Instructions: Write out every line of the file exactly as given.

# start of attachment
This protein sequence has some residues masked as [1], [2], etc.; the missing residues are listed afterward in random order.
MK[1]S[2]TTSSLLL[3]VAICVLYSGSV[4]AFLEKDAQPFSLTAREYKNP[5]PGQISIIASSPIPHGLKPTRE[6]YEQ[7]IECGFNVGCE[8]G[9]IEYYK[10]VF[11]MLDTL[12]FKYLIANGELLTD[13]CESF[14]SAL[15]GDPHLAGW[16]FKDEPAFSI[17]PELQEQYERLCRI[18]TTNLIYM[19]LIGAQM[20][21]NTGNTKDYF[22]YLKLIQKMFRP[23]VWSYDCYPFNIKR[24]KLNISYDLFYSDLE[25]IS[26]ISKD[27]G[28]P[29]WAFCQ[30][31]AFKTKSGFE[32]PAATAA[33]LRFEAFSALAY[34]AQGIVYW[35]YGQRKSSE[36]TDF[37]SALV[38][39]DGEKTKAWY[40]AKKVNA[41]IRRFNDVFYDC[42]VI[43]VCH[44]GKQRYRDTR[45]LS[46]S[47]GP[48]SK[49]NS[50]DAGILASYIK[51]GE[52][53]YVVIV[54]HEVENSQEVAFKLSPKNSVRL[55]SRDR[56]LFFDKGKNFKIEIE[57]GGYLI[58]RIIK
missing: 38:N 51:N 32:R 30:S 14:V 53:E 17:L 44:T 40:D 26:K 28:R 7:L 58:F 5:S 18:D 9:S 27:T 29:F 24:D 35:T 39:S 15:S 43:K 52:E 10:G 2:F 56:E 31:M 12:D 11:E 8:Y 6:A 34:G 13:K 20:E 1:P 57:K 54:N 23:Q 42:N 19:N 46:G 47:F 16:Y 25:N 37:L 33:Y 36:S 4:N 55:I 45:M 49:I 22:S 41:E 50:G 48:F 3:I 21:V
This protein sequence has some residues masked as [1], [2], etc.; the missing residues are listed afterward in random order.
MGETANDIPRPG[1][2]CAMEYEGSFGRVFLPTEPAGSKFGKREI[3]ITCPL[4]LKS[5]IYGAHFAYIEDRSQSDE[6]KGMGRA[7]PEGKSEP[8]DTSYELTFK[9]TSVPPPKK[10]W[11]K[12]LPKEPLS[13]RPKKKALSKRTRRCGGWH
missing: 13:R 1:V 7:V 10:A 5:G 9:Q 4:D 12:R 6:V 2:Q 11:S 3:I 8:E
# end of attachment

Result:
This protein sequence has some residues masked as [1], [2], etc.; the missing residues are listed afterward in random order.
MK[1]S[2]TTSSLLL[3]VAICVLYSGSV[4]AFLEKDAQPFSLTAREYKNP[5]PGQISIIASSPIPHGLKPTRE[6]YEQ[7]IECGFNVGCE[8]G[9]IEYYK[10]VF[11]MLDTL[12]FKYLIANGELLTD[13]CESF[14]SAL[15]GDPHLAGW[16]FKDEPAFSI[17]PELQEQYERLCRI[18]TTNLIYM[19]LIGAQM[20][21]NTGNTKDYF[22]YLKLIQKMFRP[23]VWSYDCYPFNIKR[24]KLNISYDLFYSDLE[25]IS[26]ISKD[27]G[28]P[29]WAFCQ[30][31]AFKTKSGFE[32]PAATAA[33]LRFEAFSALAY[34]AQGIVYW[35]YGQRKSSE[36]TDF[37]SALV[38][39]DGEKTKAWY[40]AKKVNA[41]IRRFNDVFYDC[42]VI[43]VCH[44]GKQRYRDTR[45]LS[46]S[47]GP[48]SK[49]NS[50]DAGILASYIK[51]GE[52][53]YVVIV[54]HEVENSQEVAFKLSPKNSVRL[55]SRDR[56]LFFDKGKNFKIEIE[57]GGYLI[58]RIIK
missing: 38:N 51:N 32:R 30:S 14:V 53:E 17:L 44:T 40:D 26:K 28:R 7:L 58:F 5:S 18:D 9:S 27:T 29:F 24:D 35:T 39:S 15:S 43:K 52:E 10:G 2:F 56:E 31:M 12:D 11:E 8:Y 6:A 34:G 13:K 20:E 1:P 57:K 54:N 23:Q 42:N 19:N 46:G 47:F 16:Y 25:N 37:L 33:Y 36:S 4:N 55:I 45:M 49:I 22:S 41:E 50:G 48:F 3:I 21:V
This protein sequence has some residues masked as [1], [2], etc.; the missing residues are listed afterward in random order.
MGETANDIPRPG[1][2]CAMEYEGSFGRVFLPTEPAGSKFGKREI[3]ITCPL[4]LKS[5]IYGAHFAYIEDRSQSDE[6]KGMGRA[7]PEGKSEP[8]DTSYELTFK[9]TSVPPPKK[10]W[11]K[12]LPKEPLS[13]RPKKKALSKRTRRCGGWH
missing: 13:R 1:V 7:V 10:A 5:G 9:Q 4:D 12:R 6:V 2:Q 11:S 3:I 8:E